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I spent six years working in a “regular job” before I became a full-time pastor. Elisha spent several years being a helper to Elijah before he began his full-time ministry.

If you are called to a full-time pulpit ministry, yet are in a regular job right now, learn all you can about people and be grateful for the opportunity.

Answering the question, “Who’s the Boss?” greatly affects your efforts at work. Just imagine. Mark, an office worker, in Miami, who goes to work early Monday morning. He doesn’t feel particularly spiritual at the moment, but he is cognizant of this one fact: Jesus is his boss.

It doesn’t matter who his flesh and blood boss is, because Mark knows he’s really working for Jesus. Mark arrives with a smile on his face, a positive can-do attitude, and a desire to give a full day’s work. Compare that to some of Mark’s non-Christian co-workers. They drag in very tired. Maybe they partied over the weekend and were up late. They are possibly holding a grudge against their boss about something, and they do just enough to get by. Those who work in the same company day after day will soon see a difference in Mark that is almost as contrasting as the difference between day and night (even if they aren’t Christians).

Write it down, circle it, and put it on your mirror, “I work for Jesus. Jesus is my boss.” Wherever you work, your boss, according to the Word of God, is Jesus.

I remember a leadership meeting we had in church years ago. We had a handout for our leaders. One of the questions was, “What is one of the biggest temptations that comes to your mind concerning your ministry?” The most common answer given went like this: “Does what I do really matter?” “Is what I’m doing really important, or am I making a difference?” “Does anyone really care?” If people can feel this way about church work, imagine how they are likely to feel on the job. A pastor would readily answer “yes” to the above questions because we understand that any function a person has is important to the overall good of the church.

Jesus also answers “yes” to whether your secular job is important. I realize some people have greater potential than others, and we should further our education and aim for the best possible job with our skills and abilities. However, that’s not enough. You know people who have a good education (maybe you are one of them), and yet they ask the same question, “Does what I do really matter?” and “Does anyone really care?”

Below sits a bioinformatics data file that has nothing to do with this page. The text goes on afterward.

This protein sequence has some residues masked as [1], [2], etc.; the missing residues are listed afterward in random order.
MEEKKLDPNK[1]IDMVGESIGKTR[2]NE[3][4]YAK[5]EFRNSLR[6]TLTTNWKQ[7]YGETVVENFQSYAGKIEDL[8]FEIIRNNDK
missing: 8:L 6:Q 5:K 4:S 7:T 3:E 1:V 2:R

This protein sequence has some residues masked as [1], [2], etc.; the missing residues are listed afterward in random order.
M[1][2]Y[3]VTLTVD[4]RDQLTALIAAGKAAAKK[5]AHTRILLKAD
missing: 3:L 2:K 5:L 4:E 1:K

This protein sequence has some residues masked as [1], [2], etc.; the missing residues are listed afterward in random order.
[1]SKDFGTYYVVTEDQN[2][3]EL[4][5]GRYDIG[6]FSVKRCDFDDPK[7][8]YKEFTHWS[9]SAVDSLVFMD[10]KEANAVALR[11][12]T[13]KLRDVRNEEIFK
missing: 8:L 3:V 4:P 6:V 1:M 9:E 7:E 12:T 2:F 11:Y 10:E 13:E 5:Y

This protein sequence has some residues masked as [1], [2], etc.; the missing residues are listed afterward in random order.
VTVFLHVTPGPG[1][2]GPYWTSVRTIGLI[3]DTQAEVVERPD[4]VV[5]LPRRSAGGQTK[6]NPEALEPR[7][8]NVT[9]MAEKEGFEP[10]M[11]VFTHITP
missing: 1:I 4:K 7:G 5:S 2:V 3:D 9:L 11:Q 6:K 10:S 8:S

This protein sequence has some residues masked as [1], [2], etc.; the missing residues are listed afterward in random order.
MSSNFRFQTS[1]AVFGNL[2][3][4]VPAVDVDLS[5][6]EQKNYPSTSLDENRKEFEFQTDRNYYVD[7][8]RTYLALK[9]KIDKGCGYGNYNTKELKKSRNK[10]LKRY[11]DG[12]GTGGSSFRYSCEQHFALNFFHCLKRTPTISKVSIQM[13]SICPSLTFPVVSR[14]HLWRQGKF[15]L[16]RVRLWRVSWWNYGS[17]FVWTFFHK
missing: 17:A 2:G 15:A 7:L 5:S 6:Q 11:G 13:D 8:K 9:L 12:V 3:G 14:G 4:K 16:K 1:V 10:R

To Jesus there are no insignificant jobs. You may be a baker and go to work very early in the morning and often wonder if what you do really matters. Every job you do is important to the Lord. Never does God say, “Just get by on this job, and when you obtain a “more significant” job, then what you do will really count.” It’s what you do where you’re at now that matters.

There is a most important truth from the Bible that applies to one’s efforts at unimportant tasks. This truth gets right to the core of the matter and explains why some people are not being promoted by God or their employer. Jesus said, “He that is faithful in that which is least is faithful also in much.” (Luke 16:10) This is an absolute statement of truth. Let’s apply that statement to work. The way one does their unimportant (least) job is the same way they will do an important job (much).

Even though I knew I would pastor some day, I believe a major reason I’m pastoring now and the Lord led me to write this book is because I was faithful to do my best work at the athletic club.

It happens all too frequently that a person is not diligent doing a “lesser” job; and at the same time says, “If only I had a different job, I would really put forth my best effort.” That person may do a decent job for a short time; but give them enough time, and they will hang themselves and will prove the absolute truthfulness of Jesus’ statement.

Copyright (c) by Nate Belkstrom Ministries
All rights reserved. Used by permission.

Author Biography

Nate Belkstrom
Web site: Living Word Church
Pastor Nate Belkstrom graduated from Christ for the Nations Bible College in 1976, and he spent the next six years in the workplace where he experienced a difficult time connecting his work with his Christianity. It was there that his heart was touched to help other Christians in their workplace experience.

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